Don’t get us wrong—we think there’s a place for a good bubble sheet now and again. But as assessment strategies continue to expand and change, so do the possibilities for incorporating performance-based assessments in the classroom. Performance-based assessment requires students to demonstrate and apply specific knowledge or skills, fostering deeper understanding and retention of their learning.

We asked our team of Regional Education Consultants, who are all former educators, to share their advice on how to make performance-based assessments most effective. Here are three best practices on which they all agreed.

#1 Keep it Aligned

Start by identifying your goals. What do you want to measure? How do you intend to measure it? The key to a successful assessment is ensuring that it has been properly aligned to your specific standards.

Writing the standard in a clear, concise “I Can” statement can not only help you to tightly align the standard with the correct skill, it also communicates to students on what they should know and how you will evaluate them. Once you have a clear picture of what students know and don’t know, you can provide additional support to close that gap.

Many resources exist to help you dial in on the specific standards for your subject and grade level. Check with your district for support materials, collaborate in your PLC, or use online tools specifically designed for standards-based education (like the MasteryConnect State Apps and Resource Pins.)

#2 Keep The Feedback Flowing

The sooner a student receives feedback, the more likely it is to have a positive impact on learning. Some summative assessments, typically administered at the end of an instructional period, often don’t communicate to students about their progress until days, weeks, or even months down the road. However, performance-based assessments often create instant opportunities to provide feedback and start a dialogue with students about their own learning.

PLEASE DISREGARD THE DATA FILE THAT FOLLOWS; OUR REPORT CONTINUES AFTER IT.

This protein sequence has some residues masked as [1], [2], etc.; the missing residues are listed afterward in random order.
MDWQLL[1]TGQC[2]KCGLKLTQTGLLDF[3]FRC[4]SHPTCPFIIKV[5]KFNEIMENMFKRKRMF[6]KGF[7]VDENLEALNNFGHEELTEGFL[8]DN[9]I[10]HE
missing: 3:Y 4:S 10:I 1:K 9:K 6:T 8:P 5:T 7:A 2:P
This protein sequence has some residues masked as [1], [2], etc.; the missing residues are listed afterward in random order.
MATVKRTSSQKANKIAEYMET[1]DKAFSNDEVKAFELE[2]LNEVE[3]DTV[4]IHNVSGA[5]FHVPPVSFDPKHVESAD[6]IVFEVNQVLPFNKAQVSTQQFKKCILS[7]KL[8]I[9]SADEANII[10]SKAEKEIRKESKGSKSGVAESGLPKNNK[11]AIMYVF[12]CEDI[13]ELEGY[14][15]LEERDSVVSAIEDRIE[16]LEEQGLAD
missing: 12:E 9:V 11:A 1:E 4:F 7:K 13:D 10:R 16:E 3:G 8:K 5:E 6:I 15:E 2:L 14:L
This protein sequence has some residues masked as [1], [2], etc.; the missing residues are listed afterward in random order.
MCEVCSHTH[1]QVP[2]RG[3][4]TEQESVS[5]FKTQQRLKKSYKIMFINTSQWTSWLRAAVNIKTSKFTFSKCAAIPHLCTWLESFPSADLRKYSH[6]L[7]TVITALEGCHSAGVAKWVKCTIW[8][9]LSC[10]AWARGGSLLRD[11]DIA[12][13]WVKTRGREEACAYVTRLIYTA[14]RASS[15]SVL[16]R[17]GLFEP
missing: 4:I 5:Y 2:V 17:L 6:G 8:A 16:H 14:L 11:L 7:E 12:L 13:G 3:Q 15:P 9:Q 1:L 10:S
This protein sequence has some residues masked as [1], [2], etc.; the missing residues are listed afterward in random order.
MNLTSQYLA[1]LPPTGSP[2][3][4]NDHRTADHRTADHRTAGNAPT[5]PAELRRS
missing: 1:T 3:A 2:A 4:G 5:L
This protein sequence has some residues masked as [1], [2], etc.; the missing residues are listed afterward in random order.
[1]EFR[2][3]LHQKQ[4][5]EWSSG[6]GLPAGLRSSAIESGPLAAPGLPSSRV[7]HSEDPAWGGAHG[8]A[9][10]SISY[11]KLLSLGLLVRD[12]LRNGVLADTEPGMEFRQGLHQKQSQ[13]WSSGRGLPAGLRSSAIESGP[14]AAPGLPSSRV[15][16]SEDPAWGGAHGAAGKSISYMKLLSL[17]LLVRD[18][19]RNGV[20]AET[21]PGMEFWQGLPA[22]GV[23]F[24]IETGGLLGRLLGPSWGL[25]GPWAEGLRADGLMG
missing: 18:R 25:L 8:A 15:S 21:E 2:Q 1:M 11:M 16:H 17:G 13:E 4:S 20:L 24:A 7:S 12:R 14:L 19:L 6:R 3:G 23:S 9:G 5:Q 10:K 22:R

When you provide students with immediate feedback as soon as learning happens, students have a greater understanding of where they are and where they need to be. During a performance, students may be asked to explain why they made certain decisions or even re-attempt to show mastery of a skill.

Be sure to keep the feedback relevant with clear steps for students to progress toward learning targets. Quickly address any misconceptions, so students can correct it before moving onto new skills. But, perhaps most importantly, provide comments that explain your feedback in detail so students understand how to improve.

#3 Continue Self-Evaluating

Meaningful assessment provides the opportunity for both the student and the teacher to reflect on learning. For the teacher, this involves reflecting on what’s happening in the classroom, then making appropriate instructional adjustments and interventions to improve student outcomes. For the student, this means analyzing individual learning and setting goals for future growth.

As you know, teachers are always learning how to best support their students. What worked for one student may not work for another, and you have to be willing to try something new. When we have a clear picture of what students know and don’t know, we have the opportunity to revise our instructional approach and try again.

Ideas for Performance-Based Assessment

Now that we’ve covered what makes performance-based assessment work, here are a few ideas for performance-based assessment you can try in your classroom!

Presentations give students the opportunity to teach a skill, report on a topic, or persuade others.

  • Teach the Class – Teach a lesson to the class by presenting on an assigned topic.
  • Data Project – Gather, analyze and interpret data to the class.
  • Book Report – Present on key themes, characters, and settings from an assigned reading.

Multimedia Projects allow students to be creative and develop an understanding of different mediums and platforms.

  • Video Series – Create a how-to video series.
  • Podcast Series – Host a podcast series on a topic relevant to the course.
  • Blog Series – Design a blog and self-publish a collection of writing samples.

Group Projects promote working collaboratively and developing interpersonal skills that will be valuable throughout a student’s education and career.

  • Campaign building – Create and build deliverables for a marketing campaign.
  • Research project – Divide and conquer on an assigned research topic.
  • Organize an event – Create an event plan for a school-related event, assigning specific roles.

We would love to hear how you are using performance-based assessment to identify student levels of understanding in your classroom. Tweet to @MasteryConnect to share your best ideas.